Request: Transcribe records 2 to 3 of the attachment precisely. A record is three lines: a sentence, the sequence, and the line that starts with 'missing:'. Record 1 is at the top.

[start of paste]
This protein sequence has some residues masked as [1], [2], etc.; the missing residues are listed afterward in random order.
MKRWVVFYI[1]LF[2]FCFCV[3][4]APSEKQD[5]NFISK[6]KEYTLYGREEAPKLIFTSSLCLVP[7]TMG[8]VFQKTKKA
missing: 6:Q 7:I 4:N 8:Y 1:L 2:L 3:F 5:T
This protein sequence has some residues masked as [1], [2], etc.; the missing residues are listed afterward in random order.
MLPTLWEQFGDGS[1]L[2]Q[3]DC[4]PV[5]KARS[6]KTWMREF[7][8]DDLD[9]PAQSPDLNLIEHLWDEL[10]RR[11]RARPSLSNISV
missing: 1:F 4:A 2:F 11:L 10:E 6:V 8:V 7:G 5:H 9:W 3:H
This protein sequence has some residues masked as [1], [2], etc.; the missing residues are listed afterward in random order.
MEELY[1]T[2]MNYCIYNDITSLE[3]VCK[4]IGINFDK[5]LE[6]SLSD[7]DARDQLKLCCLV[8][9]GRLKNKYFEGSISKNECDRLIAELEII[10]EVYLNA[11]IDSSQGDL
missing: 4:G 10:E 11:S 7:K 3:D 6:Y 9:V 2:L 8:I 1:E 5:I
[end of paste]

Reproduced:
This protein sequence has some residues masked as [1], [2], etc.; the missing residues are listed afterward in random order.
MLPTLWEQFGDGS[1]L[2]Q[3]DC[4]PV[5]KARS[6]KTWMREF[7][8]DDLD[9]PAQSPDLNLIEHLWDEL[10]RR[11]RARPSLSNISV
missing: 1:F 4:A 2:F 11:L 10:E 6:V 8:V 7:G 5:H 9:W 3:H
This protein sequence has some residues masked as [1], [2], etc.; the missing residues are listed afterward in random order.
MEELY[1]T[2]MNYCIYNDITSLE[3]VCK[4]IGINFDK[5]LE[6]SLSD[7]DARDQLKLCCLV[8][9]GRLKNKYFEGSISKNECDRLIAELEII[10]EVYLNA[11]IDSSQGDL
missing: 4:G 10:E 11:S 7:K 3:D 6:Y 9:V 2:L 8:I 1:E 5:I